"I am very certain that she has not; she will keep her own counsel. Meanwhile you must make your way with the rest of the family. Thus much is known about you: you have made a great fortune in trade, you are a little eccentric, and you frankly admire our dear Claire. My sister-in-law, whom you remember seeing in Madame de Cintre's sitting-room, took, it appears, a fancy to you; she has described you as having beaucoup de cachet. My mother, therefore, is curious to see you."
"She expects to laugh at me, eh?" said Newman.
"She never laughs. If she does not like you, don't hope to purchase favor by being amusing. Take warning by me!"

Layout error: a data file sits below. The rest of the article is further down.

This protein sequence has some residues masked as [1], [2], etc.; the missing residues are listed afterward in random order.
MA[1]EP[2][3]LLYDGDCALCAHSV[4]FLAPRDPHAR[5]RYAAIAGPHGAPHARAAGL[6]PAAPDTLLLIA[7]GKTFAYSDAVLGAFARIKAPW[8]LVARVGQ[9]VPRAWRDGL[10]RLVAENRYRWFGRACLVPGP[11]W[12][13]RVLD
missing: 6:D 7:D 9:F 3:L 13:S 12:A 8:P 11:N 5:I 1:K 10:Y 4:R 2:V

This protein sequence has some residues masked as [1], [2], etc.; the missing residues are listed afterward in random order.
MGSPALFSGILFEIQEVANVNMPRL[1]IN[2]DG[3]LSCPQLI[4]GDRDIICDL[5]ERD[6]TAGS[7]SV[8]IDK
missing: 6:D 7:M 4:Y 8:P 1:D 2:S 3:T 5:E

This conversation took place in the evening, and half an hour later Valentin ushered his companion into an apartment of the house of the Rue de l'Universite into which he had not yet penetrated, the salon of the dowager Marquise de Bellegarde. It was a vast, high room, with elaborate and ponderous mouldings, painted a whitish gray, along the upper portion of the walls and the ceiling; with a great deal of faded and carefully repaired tapestry in the doorways and chair-backs; a Turkey carpet in light colors, still soft and deep, in spite of great antiquity, on the floor, and portraits of each of Madame de Bellegarde's children, at the age of ten, suspended against an old screen of red silk. The room was illumined, exactly enough for conversation, by half a dozen candles, placed in odd corners, at a great distance apart. In a deep armchair, near the fire, sat an old lady in black; at the other end of the room another person was seated at the piano, playing a very expressive waltz. In this latter person Newman recognized the young Marquise de Bellegarde.